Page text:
Sarah Slade watches Elvis’s granddaughter go through The Girlfriend Experience
Once upon a time I read a novel that confused me; I didn’t know if it was a really badly written airport thriller or a satirical parody of a badly written airport thriller. But I kept reading until the end, though now I couldn’t tell you the end, because something about it kept me going. The same goes for The Girlfriend Experience, Amy Siemetz and Lodge Kerrigan’s TV series based around the life of a Chicago call-girl. I’m eight episodes in (I ran out of ironing) and while I wouldn’t call myself hooked, I’m intrigued.
The story takes place in a version of Chicago that looks like it was designed entirely from a picture stock library. This city is all vast halls, angles and glass. Christine (Riley Keough) is a law student at a very clean and tidy law school (what is it about law students? You don’t get post-grad philosophers or biologists getting up to this sort of thing in TV land). She lands an internship at a corporate law firm, all dark suits and intrigue in glass-walled offices. Her friend Avery (Kate Lyn Shell) moonlights as an escort, working for the shadowy Jacqueline (Alexandra Castillo). Avery has a Louise Brooks bob and is curiously blank and charmless, like she has turned off a part of her soul.
Avery and Christine have many things in common already. Avery lives rent-free in a client/boyfriend’s Chicago flat; Christine is living in an ex-boyfriend’s spare room, both dependent on male goodwill and unwilling to change the situation. They don’t appear to have any friends apart from each other, and they regard other women with disdain. Avery introduces Christine to Jacqueline, Christine starts ‘dating’ visiting plutocrats of all shapes and sizes in her spare time, and the money starts rolling in.
So, that’s the first two episodes wrapped up. Over the next three episodes Avery and Jacqueline get shunted aside as Christine decides to fly solo. A favourite client dies and leaves her a fortune that she can only claim if she goes public, she starts an affair with her lawyer boss, discovers corporate shenanigans at the workplace and has lots of vanilla sex in lots of very tidy hotel rooms.
If there’s a story arc to the first half it appears to be Christine’s adventures in the hellmouth of greed. Christine herself is no innocent; ambitious, sexually confident and definitely not a victim. The friend and the madam are dispensed with as soon as they outlive their usefulness. The affair fizzles out and the corporate malfeasance rumbles in the background. A client gets possessive, a wife finds out…none of these situations merit more than a twitch of Christine’s immaculately painted lips. There is no back story, aside from occasional references to parents and a visit from a sister who already works as an assistant DA. Even then, the sister provides no further information than an acknowledgement that Christine has always been ‘selfish’. Riley Keough plays Christine as blank-faced and slightly distracted, allowing her clients to project whatever they want onto her (very pretty) face while she calculates her next move. She barely speaks except to deliver lines that may be the truth, but are often not. Sometimes she even smiles, but most of the time she’s sullen, defensive and ruthlessly efficient.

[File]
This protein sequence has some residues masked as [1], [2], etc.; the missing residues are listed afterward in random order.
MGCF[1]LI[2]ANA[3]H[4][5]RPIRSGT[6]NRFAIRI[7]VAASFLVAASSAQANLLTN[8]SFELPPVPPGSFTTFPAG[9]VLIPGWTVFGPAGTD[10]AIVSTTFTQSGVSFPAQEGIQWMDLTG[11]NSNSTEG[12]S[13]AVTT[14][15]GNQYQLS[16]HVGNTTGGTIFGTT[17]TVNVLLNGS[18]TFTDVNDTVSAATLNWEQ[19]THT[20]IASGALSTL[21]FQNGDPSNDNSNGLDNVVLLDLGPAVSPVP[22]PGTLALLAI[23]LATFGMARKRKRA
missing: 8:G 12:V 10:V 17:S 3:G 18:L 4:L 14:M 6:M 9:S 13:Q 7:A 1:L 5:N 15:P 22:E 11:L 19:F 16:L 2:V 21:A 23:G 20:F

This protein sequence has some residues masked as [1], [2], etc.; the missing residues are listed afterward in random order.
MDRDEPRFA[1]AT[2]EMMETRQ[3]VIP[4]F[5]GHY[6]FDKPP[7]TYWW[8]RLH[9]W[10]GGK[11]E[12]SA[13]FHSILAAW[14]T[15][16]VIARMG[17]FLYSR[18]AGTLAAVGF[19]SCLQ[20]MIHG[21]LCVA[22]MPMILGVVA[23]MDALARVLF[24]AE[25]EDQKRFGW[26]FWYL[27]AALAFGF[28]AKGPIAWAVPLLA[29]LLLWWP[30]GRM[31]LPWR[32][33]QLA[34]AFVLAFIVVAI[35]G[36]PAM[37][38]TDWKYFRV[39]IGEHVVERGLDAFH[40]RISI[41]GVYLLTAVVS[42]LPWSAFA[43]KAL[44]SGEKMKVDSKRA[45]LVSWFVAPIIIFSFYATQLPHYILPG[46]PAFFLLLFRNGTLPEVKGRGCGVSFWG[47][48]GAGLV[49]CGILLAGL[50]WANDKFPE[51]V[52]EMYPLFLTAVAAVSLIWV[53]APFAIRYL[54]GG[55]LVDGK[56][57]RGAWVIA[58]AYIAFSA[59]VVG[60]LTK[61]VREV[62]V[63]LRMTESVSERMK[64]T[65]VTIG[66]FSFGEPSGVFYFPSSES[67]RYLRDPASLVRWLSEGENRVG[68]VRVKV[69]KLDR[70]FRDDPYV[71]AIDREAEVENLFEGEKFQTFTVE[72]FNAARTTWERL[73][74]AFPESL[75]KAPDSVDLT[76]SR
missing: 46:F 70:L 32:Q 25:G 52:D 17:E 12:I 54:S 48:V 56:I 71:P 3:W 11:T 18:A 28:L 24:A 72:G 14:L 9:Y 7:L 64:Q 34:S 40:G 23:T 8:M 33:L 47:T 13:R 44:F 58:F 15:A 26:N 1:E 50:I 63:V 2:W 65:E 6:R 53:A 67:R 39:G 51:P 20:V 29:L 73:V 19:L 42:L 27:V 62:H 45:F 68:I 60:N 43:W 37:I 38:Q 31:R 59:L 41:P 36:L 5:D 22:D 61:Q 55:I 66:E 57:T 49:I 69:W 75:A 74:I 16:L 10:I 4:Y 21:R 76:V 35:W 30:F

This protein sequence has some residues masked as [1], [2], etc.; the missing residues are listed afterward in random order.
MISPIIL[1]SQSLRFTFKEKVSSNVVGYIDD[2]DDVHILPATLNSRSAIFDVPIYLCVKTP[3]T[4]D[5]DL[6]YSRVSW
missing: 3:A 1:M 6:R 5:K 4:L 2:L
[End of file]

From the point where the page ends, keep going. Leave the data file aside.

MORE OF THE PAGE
Things don’t start falling apart until Episode 7. Her part-time activities start interfering with the day job and she develops a strange obsession with her closed circuit tv recordings that document her intensely solitary life. But she still has no back story, no emotional connection with the audience, so why am I still interested?
It’s not the sex or occasional full-frontal nudity (mostly Christine, but sometimes the clients with their erections lurking somewhere in the shadows between the chest and the kneecap). We get around two minutes of panting and humping per episode to remind us that she is a prostitute and prostitutes are paid to have sex with people. The clients’ sexual demands are usually quite straightforward – no leather or whips here – and most of them are middle-aged or elderly men who just want a compliant pretty girl to make them feel young and horny and interesting; and a blowjob. The show is, I think about power and layers of deceit. Everyone wears a mask and behind the masks are more masks, hiding motives, crimes, and feelings. They don’t speak as much as deliver lines; Christine in particular tends to talk in cliches and stock phrases, like life is just another test to be passed. And as we rarely see her off duty, the occasional flashes of anger, fear or humour are more shocking and revealing than her nudity.
Then there are the layers of deceit and double-cross. Christine thinks she’s playing the corporate bosses and clients, the bosses think they’re playing Christine, the clients know they’re playing their wives and the wives play their husbands by paying off Christine. In fact, the most honest person in all of this is Christine, the professional liar. Christine is at the centre of this web, yet she seems unaware of how little she controls, or how close she is to failure. It doesn’t make me root for her; she’s too unlovable for that, but she’s the one who causes the least damage, which makes her the one who deserves to win.
Season One of The Girlfriend Experience is currently available on Amazon Prime